How to grow a customer loyalty program
According to a survey by management consultants McKinsey, the average American household subscribes to 18 loyalty programs. It has therefore become imperative for companies to have a scheme of their own.
Loyalty programs boost sales, aid client retention and promote new services and products easily. Plus, with 40% of online shopping revenue coming from repeat customers in the U.S., loyalty programs can make all the difference to a business’s bottom line.
Even more so when you consider that this 40% is made up from just 8% of customers.
However, it is not enough simply for a company to have a loyalty plan. How do you compete with the big stores that throw thousands of dollars into advertising? Without key planning behind it, huge opportunities are missed.
There is a 27% chance that a new customer will buy from a company again once they have made their initial purchase. That’s a pretty high conversion rate, but that rockets to 45% upon their second purchase, and then 54% after that.
Marketers spend a lot of time trying to acquire customers, when a loyalty scheme engages a ripe audience. Businesses need to be shrewd and strategic in how they use and grow their loyalty programs.
SMEs or non-profits need a customized strategy
Growth requires a clever marketing strategy. A loyalty program has to fulfill customer needs and requirements from the outset. For example, it could include offering discounts, imparting unique information, or providing a one-of-a-kind service like a VIP account.
- Rewards points could be distributed to customers who have spent over a certain amount.
- If you are a non-profit or a small business, providing exclusive and innovative content (blog, white paper, etc.) that discusses educational topics otherwise not accessible to other members of the public can also build loyalty.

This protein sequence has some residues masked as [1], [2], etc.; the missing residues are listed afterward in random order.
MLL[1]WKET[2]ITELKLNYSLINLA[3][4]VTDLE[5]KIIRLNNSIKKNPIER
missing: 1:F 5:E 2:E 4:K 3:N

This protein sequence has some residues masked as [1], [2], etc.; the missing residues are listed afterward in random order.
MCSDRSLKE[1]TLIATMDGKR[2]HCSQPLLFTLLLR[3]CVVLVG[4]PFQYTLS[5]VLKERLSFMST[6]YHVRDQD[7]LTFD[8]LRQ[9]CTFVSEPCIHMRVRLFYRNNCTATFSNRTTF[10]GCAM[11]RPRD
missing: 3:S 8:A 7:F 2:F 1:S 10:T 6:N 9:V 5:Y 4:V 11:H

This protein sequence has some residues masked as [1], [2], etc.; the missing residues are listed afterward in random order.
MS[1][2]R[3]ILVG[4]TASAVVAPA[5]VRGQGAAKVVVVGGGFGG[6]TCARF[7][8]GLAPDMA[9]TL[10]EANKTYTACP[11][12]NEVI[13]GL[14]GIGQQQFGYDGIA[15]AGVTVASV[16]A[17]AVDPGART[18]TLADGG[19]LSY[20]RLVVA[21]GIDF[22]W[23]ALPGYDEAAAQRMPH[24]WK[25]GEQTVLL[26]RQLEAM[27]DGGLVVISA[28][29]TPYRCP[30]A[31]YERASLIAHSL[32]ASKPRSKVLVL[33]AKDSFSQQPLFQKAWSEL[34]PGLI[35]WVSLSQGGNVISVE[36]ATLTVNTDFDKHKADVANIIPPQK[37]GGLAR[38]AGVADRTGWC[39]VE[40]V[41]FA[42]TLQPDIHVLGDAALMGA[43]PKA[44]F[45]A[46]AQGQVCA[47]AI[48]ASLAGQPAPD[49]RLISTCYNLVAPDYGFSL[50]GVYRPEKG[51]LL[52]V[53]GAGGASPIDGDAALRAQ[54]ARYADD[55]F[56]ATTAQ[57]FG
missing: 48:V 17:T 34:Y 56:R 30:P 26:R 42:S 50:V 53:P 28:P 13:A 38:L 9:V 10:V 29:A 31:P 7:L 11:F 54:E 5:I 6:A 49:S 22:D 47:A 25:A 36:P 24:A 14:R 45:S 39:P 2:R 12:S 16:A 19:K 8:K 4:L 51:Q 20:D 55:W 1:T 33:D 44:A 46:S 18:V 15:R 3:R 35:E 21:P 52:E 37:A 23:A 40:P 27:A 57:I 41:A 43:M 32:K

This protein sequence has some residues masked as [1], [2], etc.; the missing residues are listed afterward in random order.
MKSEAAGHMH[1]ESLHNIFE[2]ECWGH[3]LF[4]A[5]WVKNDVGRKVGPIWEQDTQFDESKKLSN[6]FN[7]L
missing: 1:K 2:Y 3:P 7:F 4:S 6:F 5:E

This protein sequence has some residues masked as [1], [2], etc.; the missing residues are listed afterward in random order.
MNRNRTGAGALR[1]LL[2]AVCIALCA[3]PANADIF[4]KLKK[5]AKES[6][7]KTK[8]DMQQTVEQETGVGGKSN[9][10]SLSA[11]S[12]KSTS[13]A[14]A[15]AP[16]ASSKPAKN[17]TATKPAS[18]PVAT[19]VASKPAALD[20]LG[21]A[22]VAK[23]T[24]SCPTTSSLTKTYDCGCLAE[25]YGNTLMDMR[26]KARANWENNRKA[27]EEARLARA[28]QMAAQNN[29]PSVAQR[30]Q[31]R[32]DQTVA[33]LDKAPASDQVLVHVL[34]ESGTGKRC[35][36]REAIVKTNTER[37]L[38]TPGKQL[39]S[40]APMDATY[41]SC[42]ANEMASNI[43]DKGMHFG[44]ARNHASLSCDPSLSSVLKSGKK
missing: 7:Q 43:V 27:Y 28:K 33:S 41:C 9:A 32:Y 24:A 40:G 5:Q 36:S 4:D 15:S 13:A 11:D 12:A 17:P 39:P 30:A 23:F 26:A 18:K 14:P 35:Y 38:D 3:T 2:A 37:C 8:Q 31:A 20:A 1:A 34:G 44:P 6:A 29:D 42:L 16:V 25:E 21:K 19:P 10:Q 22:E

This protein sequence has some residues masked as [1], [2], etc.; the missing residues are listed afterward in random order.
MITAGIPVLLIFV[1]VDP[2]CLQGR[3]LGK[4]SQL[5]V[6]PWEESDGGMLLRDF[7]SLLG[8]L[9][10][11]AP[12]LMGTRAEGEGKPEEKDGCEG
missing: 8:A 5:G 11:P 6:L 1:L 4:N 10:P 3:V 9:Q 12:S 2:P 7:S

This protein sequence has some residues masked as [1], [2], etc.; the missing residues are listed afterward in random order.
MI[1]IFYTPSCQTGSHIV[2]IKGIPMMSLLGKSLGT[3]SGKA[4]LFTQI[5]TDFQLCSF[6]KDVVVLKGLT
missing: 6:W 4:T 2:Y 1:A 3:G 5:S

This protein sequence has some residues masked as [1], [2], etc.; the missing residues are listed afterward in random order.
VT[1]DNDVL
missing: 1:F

- You can also initiate strategic partnerships to promote your plan. To find a good fit, understand your customers’ purchase processes and behavior. For example, if you’re a small dog food company, you might partner with a non-profit that promotes care and shelter for dogs at large. This way, you provide your customers with value that’s relevant to them but goes beyond what your company alone can offer them. All along, you want to show your customers that you understand and care about their needs. Also, it’ll help you grow your network to reach your partners’ customers, too.
Small team? We got you.
We build strategies that get noticed. Really. Give us 30 minutes.Let's Chat
No carbon copies, please
However, there is no point in marketing a loyalty program that is a carbon copy of a competitor and where your customers will gain no value. The loyalty plan must ultimately be engaging and worthwhile for customers to keep them coming back time and time again.
Reference your brand’s target personas. How do their behaviors suggest their needs? There is no point in starting a loyalty program based on a high subscription rate, for instance, if you are targeting customers who chase discounted pricing.
Once you have constructed a suitable scheme, market it so that it grows.
- Build and optimize a landing page to persuade first-time website visitors to join the loyalty program.
- Your website should then be further optimized to link to a sales page promoting the loyalty program and detailing all the necessary information.
- Referral incentives from participants are an excellent way to make use of word-of-mouth.
- Similarly, promotional emails offering savings or other enticing tidbits are a good way to spread the word. Such emails may fare better with the inclusion of video, which sees a 5x higher open rate.
Return customers build business. Focus on keeping and engaging them and strategize around how to serve them better, and you will have an established route to reliable success.